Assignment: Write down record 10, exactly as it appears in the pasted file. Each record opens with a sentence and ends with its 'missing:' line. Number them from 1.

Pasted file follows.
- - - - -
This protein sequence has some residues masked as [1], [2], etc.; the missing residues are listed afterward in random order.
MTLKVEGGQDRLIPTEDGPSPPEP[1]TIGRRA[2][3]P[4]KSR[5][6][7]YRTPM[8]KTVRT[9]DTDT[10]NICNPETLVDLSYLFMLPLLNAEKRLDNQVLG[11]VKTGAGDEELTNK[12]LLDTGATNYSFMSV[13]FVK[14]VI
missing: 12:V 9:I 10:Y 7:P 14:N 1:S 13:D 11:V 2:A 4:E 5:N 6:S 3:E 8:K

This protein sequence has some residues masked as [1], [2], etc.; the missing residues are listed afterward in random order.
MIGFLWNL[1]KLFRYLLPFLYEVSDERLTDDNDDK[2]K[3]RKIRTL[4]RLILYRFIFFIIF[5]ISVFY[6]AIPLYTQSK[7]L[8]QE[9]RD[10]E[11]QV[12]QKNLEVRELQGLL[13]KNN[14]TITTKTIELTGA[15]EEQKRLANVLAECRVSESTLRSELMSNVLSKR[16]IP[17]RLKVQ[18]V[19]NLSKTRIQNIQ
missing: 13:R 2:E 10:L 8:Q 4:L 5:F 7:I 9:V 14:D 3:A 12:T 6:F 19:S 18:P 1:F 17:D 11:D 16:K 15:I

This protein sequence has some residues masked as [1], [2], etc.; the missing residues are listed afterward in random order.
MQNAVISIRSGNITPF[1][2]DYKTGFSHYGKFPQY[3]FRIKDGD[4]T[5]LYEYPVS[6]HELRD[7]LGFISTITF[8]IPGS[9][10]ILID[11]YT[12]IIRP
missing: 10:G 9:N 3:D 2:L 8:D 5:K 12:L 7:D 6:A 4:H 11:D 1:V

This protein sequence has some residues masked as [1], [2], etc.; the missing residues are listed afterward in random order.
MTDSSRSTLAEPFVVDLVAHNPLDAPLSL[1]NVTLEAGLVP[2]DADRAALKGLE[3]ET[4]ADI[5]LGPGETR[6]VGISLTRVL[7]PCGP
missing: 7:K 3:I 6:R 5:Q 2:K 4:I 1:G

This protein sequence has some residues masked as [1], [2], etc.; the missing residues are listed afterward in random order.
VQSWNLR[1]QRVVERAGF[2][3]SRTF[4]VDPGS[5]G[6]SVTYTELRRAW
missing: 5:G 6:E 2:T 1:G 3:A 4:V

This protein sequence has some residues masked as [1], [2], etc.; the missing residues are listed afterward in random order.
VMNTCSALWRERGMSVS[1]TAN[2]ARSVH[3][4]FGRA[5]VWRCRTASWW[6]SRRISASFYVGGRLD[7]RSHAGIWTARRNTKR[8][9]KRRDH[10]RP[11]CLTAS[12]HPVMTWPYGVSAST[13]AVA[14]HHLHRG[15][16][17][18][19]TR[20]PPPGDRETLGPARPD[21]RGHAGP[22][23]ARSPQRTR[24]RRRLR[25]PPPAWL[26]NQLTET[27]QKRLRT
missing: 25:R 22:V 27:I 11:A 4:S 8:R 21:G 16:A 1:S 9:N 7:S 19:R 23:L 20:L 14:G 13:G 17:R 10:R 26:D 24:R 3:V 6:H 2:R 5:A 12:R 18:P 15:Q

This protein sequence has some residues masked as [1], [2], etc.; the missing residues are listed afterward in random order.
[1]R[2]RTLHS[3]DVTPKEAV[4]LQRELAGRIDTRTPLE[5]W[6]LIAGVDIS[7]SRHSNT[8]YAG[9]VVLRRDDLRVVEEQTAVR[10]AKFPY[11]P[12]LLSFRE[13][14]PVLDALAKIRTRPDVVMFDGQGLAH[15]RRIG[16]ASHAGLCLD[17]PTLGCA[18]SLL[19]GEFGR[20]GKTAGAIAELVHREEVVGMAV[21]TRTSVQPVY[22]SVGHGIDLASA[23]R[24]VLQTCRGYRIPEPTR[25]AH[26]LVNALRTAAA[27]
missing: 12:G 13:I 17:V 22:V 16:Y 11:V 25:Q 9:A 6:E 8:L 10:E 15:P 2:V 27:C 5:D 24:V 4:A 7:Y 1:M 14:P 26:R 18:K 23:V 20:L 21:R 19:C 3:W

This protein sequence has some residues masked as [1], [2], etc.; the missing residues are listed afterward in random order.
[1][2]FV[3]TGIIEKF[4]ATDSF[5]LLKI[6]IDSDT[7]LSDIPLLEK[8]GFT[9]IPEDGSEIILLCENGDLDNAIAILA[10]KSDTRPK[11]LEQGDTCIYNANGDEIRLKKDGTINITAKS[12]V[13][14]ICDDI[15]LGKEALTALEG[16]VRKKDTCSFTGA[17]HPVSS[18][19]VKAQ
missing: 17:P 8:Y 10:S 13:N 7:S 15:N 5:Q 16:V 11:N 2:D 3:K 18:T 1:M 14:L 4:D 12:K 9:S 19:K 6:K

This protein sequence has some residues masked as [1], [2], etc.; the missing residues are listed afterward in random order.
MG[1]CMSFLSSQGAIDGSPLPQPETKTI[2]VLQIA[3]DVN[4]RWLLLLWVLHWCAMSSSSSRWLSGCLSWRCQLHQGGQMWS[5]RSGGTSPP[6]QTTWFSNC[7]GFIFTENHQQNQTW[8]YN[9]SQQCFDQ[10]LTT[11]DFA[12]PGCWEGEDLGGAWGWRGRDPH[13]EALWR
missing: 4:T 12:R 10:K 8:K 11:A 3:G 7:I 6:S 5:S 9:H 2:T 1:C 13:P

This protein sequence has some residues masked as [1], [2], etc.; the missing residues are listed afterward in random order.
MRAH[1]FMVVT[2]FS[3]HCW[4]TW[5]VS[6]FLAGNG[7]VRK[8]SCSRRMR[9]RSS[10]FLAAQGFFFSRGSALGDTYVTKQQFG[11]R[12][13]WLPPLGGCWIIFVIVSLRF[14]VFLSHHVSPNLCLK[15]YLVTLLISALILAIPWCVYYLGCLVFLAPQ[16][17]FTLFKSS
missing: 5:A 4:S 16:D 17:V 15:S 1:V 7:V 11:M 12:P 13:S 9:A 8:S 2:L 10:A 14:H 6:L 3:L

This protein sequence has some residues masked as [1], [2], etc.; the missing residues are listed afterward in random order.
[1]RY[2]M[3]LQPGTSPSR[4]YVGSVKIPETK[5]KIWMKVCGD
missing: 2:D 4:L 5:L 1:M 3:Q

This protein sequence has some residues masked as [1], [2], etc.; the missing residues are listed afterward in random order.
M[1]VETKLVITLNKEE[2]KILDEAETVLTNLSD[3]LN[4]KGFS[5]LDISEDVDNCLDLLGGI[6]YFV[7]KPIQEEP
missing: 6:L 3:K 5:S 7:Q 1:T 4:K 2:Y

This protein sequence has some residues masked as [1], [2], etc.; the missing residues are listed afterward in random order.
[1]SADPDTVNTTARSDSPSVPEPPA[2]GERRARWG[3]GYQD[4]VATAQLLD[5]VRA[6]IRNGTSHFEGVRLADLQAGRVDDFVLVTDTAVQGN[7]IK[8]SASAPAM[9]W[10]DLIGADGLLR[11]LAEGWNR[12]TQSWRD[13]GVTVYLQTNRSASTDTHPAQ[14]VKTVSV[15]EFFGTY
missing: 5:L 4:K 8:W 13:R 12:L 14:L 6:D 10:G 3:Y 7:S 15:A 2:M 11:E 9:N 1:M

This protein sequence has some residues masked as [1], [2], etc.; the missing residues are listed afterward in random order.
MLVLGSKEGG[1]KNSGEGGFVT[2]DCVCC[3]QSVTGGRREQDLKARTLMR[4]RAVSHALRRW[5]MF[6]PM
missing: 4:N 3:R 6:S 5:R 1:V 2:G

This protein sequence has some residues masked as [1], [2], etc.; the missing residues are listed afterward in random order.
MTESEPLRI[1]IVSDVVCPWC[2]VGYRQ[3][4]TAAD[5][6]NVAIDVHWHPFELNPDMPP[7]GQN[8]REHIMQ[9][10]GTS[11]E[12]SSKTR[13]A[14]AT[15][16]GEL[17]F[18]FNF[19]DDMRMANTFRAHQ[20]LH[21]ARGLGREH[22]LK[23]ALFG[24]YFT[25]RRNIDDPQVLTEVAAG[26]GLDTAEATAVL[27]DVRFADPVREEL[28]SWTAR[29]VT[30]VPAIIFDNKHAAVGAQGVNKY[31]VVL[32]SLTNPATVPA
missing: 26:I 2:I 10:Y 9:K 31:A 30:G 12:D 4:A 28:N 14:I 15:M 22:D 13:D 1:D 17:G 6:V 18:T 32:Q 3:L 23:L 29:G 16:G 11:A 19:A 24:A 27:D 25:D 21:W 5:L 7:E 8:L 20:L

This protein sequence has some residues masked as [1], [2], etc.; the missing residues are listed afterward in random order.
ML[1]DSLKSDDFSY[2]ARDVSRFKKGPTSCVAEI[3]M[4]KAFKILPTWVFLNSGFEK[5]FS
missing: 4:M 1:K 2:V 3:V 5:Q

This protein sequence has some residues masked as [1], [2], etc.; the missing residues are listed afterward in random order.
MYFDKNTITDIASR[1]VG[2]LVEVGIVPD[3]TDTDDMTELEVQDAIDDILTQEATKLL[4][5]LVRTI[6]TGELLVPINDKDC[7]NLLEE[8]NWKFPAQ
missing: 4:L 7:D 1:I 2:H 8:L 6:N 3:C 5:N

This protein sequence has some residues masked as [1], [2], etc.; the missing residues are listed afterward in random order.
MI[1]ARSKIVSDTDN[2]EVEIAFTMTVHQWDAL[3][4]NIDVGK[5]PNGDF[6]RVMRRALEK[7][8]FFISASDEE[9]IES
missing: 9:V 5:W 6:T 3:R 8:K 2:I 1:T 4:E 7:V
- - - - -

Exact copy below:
This protein sequence has some residues masked as [1], [2], etc.; the missing residues are listed afterward in random order.
MRAH[1]FMVVT[2]FS[3]HCW[4]TW[5]VS[6]FLAGNG[7]VRK[8]SCSRRMR[9]RSS[10]FLAAQGFFFSRGSALGDTYVTKQQFG[11]R[12][13]WLPPLGGCWIIFVIVSLRF[14]VFLSHHVSPNLCLK[15]YLVTLLISALILAIPWCVYYLGCLVFLAPQ[16][17]FTLFKSS
missing: 5:A 4:S 16:D 17:V 15:S 1:V 7:V 11:M 12:P 13:S 9:A 8:S 2:L 10:A 14:H 6:L 3:L